Commentary Magazine


Topic: Kay Hagan

Why are Kay Hagan and Rand Paul Backing the Same Dead Horse?

Over the weekend, as the New York Times reported, Senator Rand Paul hosted Rupert Murdoch at the Kentucky Derby. While we don’t know whether this interesting attempt by the 2016 presidential hopeful to ingratiate himself with the influential media mogul paid off, apparently neither of the two made any money at the track while betting on the ponies. The horse Paul was backing in the big race “died” in the last hundred yards, while Murdoch left Louisville saying that he had “contributed enough to Kentucky.” But Paul’s not done betting on horses that are probably not fated to win.

Yesterday he was in North Carolina campaigning for Greg Brannon, one of the candidates in the Republican senatorial primary. Paul has been fairly cautious in the past few years about trying to exercise influence in this manner but by showing up on the eve of today’s primary, rather than just mailing in an endorsement, he was gambling his reputation on the fortunes of a fellow libertarian who has been trailing frontrunner Thom Tillis by double digits throughout the race.

While there is little doubt about who will finish first tonight in North Carolina, Brannon is hoping to keep Tillis’s vote under the 40 percent mark. That would force a runoff to be held on July 15. As it happens, embattled Democratic incumbent Kay Hagan is hoping for the same outcome. A delay in selecting the GOP nominee would give her an important boost heading into the fall general-election campaign. That is why Hagan has been paying for ads trashing Tillis as a weak conservative who is soft on ObamaCare, a not-so-subtle effort to try and help Brannon, a candidate that is likely to be a much easier opponent for the Democrat. Thus, while Paul may be seeking to enhance his reputation as a conservative kingmaker who can help the Tea Party knock off a candidate who is identified with the Republican establishment, the net effect of his efforts may be to boost the chances of the Democrats holding onto the Senate in November.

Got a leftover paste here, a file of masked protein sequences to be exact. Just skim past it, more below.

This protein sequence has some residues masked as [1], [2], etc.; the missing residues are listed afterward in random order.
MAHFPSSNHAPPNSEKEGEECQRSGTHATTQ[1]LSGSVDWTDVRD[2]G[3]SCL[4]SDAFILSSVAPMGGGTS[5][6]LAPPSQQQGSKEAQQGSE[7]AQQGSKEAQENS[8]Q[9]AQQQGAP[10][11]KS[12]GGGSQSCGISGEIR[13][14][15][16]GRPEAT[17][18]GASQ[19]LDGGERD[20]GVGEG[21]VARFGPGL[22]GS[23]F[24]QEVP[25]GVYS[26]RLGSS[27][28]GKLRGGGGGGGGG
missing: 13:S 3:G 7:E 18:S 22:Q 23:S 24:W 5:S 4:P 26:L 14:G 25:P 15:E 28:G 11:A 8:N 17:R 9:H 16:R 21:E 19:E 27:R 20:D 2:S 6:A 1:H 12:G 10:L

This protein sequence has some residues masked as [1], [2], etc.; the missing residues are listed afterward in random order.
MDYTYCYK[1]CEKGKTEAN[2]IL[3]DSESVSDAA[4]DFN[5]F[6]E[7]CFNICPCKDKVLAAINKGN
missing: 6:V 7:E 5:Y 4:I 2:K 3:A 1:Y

If all this sounds familiar, it should.

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Over the weekend, as the New York Times reported, Senator Rand Paul hosted Rupert Murdoch at the Kentucky Derby. While we don’t know whether this interesting attempt by the 2016 presidential hopeful to ingratiate himself with the influential media mogul paid off, apparently neither of the two made any money at the track while betting on the ponies. The horse Paul was backing in the big race “died” in the last hundred yards, while Murdoch left Louisville saying that he had “contributed enough to Kentucky.” But Paul’s not done betting on horses that are probably not fated to win.

Yesterday he was in North Carolina campaigning for Greg Brannon, one of the candidates in the Republican senatorial primary. Paul has been fairly cautious in the past few years about trying to exercise influence in this manner but by showing up on the eve of today’s primary, rather than just mailing in an endorsement, he was gambling his reputation on the fortunes of a fellow libertarian who has been trailing frontrunner Thom Tillis by double digits throughout the race.